Hong Kong accountancy guild drags its heels on implementing one person, one vote, causing rankles among members
- HKICPA still has not implemented the measure, despite over 3,600 members voting for it in March
- Advocates say a directly elected leadership would be more responsive to the concerns of younger members
Hong Kong’s largest accountancy guild has come under fire for “stalling” plans to elect its leader by one person, one vote, some nine months after 3,600 members endorsed the move at a special meeting.
The demand to improve the Hong Kong Institute of Certified Public Accountants’ (HKICPA) accountability to its members resurfaced when polls for its governing council opened earlier this week.
Currently, the president of the institute – which is also the regulator for accountants – is elected by the ruling council’s 23 members, 14 of whom are elected by HKICPA members, and four lay members appointed by the government.
Accountants supportive of a popular vote believed that a directly elected leadership would be more conscious about the difficulties faced by younger members.
“Accountants are known for having long working hours, and a direct election would force bosses from accounting firms to respond to frontline workers’ demand to improve working conditions,” said accountant Victor Wai Chi-kin.
Wai and at least four other candidates have urged the institute to respect the popular will of members in March’s extraordinary meeting, and allow more than 42,000 eligible members to have a direct say in choosing the president and two vice-presidents as soon as possible.
More than 3,600 accountants voted for directly electing the institute’s president and two deputies at the March meeting, outnumbering the more than 2,200 accountants who voted against the arrangement.
Thirteen candidates are contesting seven seats in the election. The poll will close on December 10 and results will be announced on December 13. The council will then elect its president for the next two-year term.
“We voted for one member, one vote in March, but now there’s no sign of a change,” said Wai’s ally, pro-democracy candidate Nelson Miu Liong who was also elected as industry representative in choosing the Chief Executive last year.
This was not the first time that liberal accountants have pushed for direct elections for the top post of the institute, one of the largest professional bodies in Hong Kong.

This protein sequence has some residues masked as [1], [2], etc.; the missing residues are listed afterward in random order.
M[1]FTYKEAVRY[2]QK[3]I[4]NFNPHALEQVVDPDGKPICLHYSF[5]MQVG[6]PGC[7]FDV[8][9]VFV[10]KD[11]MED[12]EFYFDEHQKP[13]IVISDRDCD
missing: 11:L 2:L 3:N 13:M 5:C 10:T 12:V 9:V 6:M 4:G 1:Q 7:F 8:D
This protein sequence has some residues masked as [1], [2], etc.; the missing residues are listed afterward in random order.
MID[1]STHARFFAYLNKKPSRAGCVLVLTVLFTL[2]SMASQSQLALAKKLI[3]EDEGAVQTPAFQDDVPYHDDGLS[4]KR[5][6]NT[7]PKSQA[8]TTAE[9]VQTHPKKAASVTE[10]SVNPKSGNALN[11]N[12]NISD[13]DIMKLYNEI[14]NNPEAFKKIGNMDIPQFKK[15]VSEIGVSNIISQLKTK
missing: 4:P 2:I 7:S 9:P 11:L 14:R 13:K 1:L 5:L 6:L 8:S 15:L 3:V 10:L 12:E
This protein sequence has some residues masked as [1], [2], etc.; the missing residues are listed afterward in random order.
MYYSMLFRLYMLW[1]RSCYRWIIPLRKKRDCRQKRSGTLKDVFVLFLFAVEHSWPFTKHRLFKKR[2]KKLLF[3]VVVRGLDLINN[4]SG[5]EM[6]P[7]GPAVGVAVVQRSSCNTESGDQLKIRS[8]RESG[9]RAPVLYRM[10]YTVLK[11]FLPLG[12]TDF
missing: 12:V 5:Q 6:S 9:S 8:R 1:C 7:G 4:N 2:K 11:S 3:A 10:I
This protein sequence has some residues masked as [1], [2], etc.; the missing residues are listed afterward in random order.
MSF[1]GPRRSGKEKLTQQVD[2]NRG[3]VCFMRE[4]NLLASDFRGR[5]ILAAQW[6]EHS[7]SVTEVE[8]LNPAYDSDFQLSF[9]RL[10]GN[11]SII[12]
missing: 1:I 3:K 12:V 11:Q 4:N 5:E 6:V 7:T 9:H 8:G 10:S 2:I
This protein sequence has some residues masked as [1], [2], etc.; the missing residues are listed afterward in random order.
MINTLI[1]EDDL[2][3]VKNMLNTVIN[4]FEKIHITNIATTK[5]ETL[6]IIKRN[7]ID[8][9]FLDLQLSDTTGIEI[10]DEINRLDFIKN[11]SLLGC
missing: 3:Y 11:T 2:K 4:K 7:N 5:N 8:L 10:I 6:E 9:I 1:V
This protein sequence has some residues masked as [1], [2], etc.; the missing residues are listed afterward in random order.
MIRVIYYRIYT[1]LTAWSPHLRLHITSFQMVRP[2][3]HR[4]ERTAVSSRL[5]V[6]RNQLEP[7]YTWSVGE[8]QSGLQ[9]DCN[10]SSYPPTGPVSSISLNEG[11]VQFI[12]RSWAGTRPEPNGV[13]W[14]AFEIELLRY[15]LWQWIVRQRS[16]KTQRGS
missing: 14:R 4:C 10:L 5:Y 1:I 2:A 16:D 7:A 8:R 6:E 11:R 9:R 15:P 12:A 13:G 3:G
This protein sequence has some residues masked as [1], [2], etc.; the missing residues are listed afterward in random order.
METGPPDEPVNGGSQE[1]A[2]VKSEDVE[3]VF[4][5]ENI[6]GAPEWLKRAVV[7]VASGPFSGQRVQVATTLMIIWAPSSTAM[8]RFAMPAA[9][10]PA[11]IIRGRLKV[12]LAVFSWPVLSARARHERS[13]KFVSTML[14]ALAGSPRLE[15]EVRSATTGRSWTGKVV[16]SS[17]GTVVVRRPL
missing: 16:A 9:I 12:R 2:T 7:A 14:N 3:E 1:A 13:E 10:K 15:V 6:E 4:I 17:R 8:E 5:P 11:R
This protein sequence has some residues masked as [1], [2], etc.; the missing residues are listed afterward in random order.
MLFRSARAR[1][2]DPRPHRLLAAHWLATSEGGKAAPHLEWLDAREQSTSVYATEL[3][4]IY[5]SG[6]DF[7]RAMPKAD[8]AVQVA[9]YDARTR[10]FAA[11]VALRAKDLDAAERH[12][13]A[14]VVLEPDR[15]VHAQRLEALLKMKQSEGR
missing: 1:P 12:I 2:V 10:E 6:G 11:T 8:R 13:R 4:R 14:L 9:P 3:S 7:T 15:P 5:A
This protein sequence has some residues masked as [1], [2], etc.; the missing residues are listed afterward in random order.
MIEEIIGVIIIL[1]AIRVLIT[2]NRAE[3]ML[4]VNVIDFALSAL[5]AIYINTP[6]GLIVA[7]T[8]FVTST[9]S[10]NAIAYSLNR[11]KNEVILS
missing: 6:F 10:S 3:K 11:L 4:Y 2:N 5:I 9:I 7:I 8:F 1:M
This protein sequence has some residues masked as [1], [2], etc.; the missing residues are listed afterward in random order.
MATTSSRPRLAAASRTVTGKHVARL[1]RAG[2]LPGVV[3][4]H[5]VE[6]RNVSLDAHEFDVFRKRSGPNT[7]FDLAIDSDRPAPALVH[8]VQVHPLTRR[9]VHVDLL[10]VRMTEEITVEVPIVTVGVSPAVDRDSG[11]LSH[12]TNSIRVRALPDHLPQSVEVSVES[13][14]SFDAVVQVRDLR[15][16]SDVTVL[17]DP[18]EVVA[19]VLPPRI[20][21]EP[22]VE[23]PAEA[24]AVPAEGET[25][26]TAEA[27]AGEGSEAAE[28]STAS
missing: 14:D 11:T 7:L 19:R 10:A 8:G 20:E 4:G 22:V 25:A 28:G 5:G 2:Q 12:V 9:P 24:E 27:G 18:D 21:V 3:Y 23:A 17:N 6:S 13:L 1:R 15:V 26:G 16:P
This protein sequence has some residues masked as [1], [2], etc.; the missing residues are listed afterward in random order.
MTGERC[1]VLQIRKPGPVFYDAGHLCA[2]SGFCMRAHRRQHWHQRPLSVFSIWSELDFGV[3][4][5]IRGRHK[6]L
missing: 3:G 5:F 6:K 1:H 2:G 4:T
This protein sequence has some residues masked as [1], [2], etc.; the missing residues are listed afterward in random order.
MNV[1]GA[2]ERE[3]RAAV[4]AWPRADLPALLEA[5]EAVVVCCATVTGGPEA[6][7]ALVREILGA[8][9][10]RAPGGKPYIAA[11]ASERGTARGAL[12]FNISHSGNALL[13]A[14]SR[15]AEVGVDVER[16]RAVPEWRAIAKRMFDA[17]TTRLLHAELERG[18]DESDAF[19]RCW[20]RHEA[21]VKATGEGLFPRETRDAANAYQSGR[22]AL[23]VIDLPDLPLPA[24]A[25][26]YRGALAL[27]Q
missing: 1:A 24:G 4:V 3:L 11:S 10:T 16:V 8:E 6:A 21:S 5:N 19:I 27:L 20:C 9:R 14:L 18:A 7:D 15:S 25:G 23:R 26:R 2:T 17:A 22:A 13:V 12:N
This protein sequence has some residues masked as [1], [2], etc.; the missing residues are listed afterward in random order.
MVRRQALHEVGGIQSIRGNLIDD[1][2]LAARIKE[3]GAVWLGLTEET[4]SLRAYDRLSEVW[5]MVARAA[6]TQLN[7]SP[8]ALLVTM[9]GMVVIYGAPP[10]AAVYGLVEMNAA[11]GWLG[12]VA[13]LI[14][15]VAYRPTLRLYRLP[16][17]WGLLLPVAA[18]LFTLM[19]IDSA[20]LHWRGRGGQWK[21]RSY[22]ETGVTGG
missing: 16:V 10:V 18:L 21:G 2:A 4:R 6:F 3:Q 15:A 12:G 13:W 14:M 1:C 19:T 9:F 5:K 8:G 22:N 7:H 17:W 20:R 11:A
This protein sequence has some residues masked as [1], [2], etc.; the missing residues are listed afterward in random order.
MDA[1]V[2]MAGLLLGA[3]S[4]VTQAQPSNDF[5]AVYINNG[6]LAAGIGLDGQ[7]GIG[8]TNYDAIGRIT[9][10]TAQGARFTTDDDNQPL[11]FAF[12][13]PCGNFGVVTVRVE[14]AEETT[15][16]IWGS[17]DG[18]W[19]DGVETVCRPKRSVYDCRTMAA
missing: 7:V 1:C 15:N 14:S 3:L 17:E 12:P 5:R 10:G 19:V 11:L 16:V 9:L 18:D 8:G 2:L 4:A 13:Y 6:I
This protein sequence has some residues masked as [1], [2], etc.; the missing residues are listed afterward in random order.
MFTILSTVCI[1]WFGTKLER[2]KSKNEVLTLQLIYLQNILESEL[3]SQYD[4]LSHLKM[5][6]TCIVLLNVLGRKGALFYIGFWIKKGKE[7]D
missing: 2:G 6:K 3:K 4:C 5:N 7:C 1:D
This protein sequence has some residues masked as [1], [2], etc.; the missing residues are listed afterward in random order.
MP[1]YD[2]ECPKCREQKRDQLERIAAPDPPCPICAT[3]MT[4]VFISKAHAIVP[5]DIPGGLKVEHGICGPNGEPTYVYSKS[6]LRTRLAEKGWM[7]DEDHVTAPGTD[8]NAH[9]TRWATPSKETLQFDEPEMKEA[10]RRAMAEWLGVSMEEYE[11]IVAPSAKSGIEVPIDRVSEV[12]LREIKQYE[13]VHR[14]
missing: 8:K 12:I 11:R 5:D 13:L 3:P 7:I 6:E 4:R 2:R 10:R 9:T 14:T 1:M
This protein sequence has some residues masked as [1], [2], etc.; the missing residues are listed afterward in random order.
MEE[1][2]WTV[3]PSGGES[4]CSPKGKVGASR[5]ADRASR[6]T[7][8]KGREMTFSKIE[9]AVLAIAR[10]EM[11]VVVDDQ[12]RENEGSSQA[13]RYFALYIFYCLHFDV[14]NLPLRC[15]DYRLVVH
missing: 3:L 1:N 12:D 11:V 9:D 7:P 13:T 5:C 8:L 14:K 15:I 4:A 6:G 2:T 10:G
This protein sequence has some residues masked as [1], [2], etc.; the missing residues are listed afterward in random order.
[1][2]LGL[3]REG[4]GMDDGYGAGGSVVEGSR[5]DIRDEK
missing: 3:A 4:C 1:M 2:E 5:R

In 2011, accountants voted down directly electing the president by a slim margin of 51 per cent to 49 per cent.
The accountancy sector has had no clear political inclination in the past, but with its pan-democratic representative Kenneth Leung re-elected overwhelmingly in the 2016 Legislative Council election, pundits have linked their demand for increasing competition within the industry, with the call for electoral reform in the city.
Miu was also concerned that a working group, set up by the institute, had called for “thorough consultation” on changing its electoral rules.
“Members have already spoken in March, why consult again?” Miu questioned. “At least show us a road map on when the direct election will be held and how long the study for law reform will go on for.”
Another liberal candidate Raymond Cheng Chung-ching said some members would consider launching a judicial review against the institute if it did not reform its election method in the coming year.
However, not all accountants are eager to introduce a popular ballot for the institute’s leadership.
Loretta Fong Wan-huen, a partner at PwC’s Assurance Division, who is seeking re-election in the council, said: “I must say any one person, one vote system run the risk of bringing politics to the table, and we must not forget the institute is a professional body.”
In a written response to the Post, HKIPCA president Eric Tong said that, while he understood the disappointment of some members, the institute needed to make careful decisions for the benefit of the profession and the community.
“More time is needed to review the situation and put forward proposed amendments to the Professional Accountants Ordinance and undertake the consultations,” Tong said. “We cannot provide the date for the submission of amendments [to the Legco] at this stage.”
He also dismissed that the poll could take place before a rule change, stressing that, under the law, the duty to elect president and vice-president rests “solely with the council” and any poll before revising would not bind the governing council.